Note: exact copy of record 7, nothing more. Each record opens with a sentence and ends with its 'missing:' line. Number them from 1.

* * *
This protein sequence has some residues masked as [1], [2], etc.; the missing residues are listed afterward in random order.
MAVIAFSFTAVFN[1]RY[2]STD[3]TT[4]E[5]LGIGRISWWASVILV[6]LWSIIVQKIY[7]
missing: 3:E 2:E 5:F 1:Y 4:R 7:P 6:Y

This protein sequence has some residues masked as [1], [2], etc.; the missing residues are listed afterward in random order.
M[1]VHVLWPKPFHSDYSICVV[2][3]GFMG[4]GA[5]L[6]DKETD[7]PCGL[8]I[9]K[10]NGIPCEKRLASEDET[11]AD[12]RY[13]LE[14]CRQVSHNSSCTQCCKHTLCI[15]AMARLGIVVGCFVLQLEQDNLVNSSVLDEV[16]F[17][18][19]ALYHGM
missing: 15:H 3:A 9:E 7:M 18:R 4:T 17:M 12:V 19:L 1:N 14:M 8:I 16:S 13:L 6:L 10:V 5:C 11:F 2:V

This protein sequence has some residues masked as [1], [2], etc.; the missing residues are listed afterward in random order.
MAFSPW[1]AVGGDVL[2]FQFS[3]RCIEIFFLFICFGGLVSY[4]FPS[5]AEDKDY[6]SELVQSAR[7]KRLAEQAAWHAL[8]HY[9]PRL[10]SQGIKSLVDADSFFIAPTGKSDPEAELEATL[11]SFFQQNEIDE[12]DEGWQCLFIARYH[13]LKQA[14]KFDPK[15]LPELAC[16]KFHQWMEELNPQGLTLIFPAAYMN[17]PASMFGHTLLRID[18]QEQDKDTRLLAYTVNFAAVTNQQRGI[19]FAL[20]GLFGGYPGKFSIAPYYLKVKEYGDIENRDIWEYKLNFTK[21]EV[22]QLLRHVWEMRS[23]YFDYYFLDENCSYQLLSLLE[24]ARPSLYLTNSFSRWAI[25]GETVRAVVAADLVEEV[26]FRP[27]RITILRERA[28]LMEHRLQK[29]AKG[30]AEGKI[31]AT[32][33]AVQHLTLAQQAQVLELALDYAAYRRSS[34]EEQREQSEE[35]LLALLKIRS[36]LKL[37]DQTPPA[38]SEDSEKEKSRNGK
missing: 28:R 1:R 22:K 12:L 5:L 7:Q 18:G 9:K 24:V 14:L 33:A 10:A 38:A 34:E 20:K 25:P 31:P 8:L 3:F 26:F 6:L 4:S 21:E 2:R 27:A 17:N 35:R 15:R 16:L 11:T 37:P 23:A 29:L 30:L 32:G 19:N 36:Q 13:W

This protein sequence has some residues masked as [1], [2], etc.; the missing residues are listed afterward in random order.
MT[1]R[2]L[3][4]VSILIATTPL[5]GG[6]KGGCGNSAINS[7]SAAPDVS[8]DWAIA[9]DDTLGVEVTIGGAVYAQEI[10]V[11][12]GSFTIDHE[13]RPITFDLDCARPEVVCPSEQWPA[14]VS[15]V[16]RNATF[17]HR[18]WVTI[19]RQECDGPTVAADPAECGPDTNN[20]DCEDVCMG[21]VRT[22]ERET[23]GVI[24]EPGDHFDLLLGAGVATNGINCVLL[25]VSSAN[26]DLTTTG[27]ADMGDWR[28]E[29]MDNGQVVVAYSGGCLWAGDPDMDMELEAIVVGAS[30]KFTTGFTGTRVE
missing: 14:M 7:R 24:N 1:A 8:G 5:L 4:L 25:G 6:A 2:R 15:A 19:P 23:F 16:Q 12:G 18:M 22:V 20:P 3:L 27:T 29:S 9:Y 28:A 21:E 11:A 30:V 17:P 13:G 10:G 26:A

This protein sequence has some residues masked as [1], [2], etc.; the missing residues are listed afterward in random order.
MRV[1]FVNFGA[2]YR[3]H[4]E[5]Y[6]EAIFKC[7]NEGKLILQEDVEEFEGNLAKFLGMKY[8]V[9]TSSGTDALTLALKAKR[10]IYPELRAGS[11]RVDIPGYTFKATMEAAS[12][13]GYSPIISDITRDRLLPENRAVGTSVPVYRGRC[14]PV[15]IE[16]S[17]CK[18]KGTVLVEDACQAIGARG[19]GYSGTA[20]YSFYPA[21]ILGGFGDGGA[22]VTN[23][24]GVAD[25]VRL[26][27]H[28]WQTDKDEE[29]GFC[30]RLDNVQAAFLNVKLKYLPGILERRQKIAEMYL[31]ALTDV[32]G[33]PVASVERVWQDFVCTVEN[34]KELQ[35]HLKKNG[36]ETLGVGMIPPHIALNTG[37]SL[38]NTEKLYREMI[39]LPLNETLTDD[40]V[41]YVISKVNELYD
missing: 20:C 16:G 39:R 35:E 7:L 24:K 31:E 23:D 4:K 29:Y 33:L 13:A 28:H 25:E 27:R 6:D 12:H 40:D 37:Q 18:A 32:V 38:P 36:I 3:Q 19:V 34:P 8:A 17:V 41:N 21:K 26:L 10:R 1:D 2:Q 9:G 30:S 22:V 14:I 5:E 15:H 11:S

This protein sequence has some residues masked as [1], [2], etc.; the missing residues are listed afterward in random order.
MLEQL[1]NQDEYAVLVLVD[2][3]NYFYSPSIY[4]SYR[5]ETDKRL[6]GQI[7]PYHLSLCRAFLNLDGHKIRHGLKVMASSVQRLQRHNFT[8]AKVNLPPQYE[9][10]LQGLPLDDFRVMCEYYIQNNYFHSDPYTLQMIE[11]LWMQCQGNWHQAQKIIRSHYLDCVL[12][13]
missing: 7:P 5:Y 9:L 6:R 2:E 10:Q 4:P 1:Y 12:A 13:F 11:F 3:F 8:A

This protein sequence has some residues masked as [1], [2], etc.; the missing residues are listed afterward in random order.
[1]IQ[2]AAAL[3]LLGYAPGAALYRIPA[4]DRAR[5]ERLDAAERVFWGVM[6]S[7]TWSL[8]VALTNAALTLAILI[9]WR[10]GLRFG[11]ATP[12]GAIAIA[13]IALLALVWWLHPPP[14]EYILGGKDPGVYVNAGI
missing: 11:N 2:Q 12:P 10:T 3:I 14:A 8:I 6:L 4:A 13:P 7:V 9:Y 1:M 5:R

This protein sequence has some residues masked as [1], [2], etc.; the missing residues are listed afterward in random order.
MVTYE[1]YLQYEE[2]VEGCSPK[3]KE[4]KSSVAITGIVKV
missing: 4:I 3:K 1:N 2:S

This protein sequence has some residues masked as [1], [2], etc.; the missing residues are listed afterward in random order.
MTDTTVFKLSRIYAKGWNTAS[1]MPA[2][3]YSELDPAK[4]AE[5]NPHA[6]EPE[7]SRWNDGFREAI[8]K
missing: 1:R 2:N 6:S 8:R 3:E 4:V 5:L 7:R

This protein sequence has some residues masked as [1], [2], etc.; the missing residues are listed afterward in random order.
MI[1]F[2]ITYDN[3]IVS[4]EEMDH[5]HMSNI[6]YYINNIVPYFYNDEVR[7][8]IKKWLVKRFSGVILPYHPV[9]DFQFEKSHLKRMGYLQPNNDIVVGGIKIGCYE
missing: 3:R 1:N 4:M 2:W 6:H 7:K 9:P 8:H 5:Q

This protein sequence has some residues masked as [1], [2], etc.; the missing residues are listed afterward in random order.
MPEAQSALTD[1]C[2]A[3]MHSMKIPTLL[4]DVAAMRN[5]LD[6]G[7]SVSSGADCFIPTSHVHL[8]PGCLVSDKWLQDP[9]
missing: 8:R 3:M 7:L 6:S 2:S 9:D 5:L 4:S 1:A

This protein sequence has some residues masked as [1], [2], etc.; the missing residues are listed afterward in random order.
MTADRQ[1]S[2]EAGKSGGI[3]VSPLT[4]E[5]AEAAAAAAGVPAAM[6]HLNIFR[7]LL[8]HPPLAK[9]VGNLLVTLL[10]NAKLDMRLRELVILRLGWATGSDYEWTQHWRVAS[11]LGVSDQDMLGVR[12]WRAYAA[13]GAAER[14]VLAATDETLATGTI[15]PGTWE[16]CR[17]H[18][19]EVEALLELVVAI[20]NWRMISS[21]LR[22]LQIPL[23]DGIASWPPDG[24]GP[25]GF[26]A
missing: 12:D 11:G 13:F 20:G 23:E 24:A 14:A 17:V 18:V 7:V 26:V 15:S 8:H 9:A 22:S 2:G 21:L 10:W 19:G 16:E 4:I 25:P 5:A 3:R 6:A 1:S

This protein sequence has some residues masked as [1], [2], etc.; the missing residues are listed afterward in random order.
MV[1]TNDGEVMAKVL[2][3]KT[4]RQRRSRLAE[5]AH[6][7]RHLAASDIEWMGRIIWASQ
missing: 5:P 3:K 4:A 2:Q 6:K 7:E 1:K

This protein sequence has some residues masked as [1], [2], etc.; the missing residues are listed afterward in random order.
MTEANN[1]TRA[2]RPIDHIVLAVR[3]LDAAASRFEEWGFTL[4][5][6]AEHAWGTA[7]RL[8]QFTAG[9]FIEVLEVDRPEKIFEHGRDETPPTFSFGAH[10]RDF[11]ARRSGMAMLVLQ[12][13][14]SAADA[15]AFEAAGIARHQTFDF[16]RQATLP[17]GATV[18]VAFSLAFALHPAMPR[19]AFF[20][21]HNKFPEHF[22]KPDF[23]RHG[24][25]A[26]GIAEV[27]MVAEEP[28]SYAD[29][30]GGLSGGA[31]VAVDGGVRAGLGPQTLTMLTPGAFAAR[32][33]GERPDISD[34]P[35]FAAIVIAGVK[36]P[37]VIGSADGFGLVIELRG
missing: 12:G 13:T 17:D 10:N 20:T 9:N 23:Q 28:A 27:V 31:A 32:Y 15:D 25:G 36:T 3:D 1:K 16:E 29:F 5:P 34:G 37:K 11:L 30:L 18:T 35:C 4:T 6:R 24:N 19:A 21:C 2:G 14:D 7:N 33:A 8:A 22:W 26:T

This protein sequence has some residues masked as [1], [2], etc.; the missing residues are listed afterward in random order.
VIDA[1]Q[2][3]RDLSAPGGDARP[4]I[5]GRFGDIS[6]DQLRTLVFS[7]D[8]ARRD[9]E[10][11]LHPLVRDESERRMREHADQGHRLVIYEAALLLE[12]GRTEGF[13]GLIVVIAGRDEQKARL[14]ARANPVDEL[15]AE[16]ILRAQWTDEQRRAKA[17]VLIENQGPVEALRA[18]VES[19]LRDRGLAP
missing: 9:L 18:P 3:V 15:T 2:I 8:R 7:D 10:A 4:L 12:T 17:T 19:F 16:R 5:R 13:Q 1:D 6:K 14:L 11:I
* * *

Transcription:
This protein sequence has some residues masked as [1], [2], etc.; the missing residues are listed afterward in random order.
[1]IQ[2]AAAL[3]LLGYAPGAALYRIPA[4]DRAR[5]ERLDAAERVFWGVM[6]S[7]TWSL[8]VALTNAALTLAILI[9]WR[10]GLRFG[11]ATP[12]GAIAIA[13]IALLALVWWLHPPP[14]EYILGGKDPGVYVNAGI
missing: 11:N 2:Q 12:P 10:T 3:I 14:A 8:I 6:L 4:A 13:P 7:V 9:Y 1:M 5:R